Updated: May 7, 2020
Time spent in front of a screen is at all-time high. In the last decade, our lifestyles have drastically changed. We spend an average of three hours and fifteen minutes on our phone every day. These sorrowful hours do not include the time we spend in front of our television screens, laptops, tablets, computers and countless of other reflective surfaces. There are obvious problems that arise from this – eye strain, headaches, loneliness, impaired brain function and even weight gain. Now new evidence says that the light emitted from these devices can post a threat to our skin too. Use this post to understand what blue light is, the studies that highlight the effects it can have on the skin and health, and what you can do to prevent these risks.
What is HEV light?
HEV stands for high-energy visible light. It is in the violet-blue band on the visible spectrum, ranging between 380-500 nanometers. It has a short wavelength, but a lot of energy.
The main source of blue light we get is from the sun, but it is also known that technological devices like our smartphones and computer screens (even fluorescent lightbulbs) also emit this same type of light.
HEV light is said to be as powerful as UVA and UVB rays combined, as it makes it past the epidermis, dermis and the hypodermis.
How does this affect our skin?
There have been heavily marketed claims about how the light from our smartphones can damage our skin in the same way UVA and UVB rays can. A handful of published studies have shown how repetitive exposure to the light can cause the breakdown of collagen and elastin and therefore increase the appearance of premature ageing, hyperpigmentation, sensitivity and redness. Some reports show that blue light exposure can slow down the skin’s natural healing system.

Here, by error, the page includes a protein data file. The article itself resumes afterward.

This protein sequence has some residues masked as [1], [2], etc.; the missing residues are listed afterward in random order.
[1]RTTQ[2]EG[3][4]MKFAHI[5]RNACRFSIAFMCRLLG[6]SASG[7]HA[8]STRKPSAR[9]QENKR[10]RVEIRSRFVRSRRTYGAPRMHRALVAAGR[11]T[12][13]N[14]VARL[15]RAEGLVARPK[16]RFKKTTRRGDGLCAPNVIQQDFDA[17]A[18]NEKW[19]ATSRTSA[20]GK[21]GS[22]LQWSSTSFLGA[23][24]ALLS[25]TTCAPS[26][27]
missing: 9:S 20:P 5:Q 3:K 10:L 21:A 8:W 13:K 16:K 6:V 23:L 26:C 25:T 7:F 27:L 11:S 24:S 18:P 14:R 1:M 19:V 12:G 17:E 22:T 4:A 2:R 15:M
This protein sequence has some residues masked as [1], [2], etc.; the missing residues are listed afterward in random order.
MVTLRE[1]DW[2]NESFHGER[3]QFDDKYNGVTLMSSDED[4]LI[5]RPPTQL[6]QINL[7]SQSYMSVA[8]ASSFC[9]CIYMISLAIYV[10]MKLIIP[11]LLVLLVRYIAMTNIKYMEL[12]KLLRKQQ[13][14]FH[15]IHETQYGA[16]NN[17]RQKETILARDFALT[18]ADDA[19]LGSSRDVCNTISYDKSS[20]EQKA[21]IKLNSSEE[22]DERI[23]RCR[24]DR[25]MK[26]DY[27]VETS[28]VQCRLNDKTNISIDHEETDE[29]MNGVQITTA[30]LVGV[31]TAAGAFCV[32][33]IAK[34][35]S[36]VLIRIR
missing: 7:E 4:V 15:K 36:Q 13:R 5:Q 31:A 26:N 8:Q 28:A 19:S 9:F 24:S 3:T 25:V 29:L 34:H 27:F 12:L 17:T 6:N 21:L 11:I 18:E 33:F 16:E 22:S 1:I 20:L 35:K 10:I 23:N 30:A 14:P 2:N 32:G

A 2008 study tested different wavelength ranges and measured the rate of the skin barrier recovery system on hairless mice. Whilst the red light accelerated barrier recovery, the blue light delayed it.
Lipochemicals, a company that sells chemical ingredients to personal care and pharmaceutical industries, conducted viral research in 2013. The results indicated that HEV light may ‘significantly affect the skin’s inflammatory cascade and it’s progression to healing, barrier recovery, cell cycles and melanogenesis.’ However, it is impossible not to question the integrity of these ‘findings’ when the sale of a HEV blocker ingredient is the company’s main interest.
A more recent trial carried out in 2014, highlighted how the ‘blue-violet light induced a significantly more pronounced hyperpigmentation that lasted up to 3 months’ when applied to our a group of healthy volunteers.
This particular trial reminds me of when I trained in LED facials a few months ago, I was also warned by the clinical trainer to be cautious of applying the blue light to Fitzpatrick skin types 4-6 as there she found there was a high risk of stimulating hyperpigmentation.
Aggressive marketing has also contributed to a widespread fear of blue light. Global beauty brands like Lancome, Dr. Murad, Soap and Glory, Dermaquest and Colorescience have all released products with ‘HEV blockers’ to grow their product sales further and hype up the belief that blue light indefinitely ages our skin.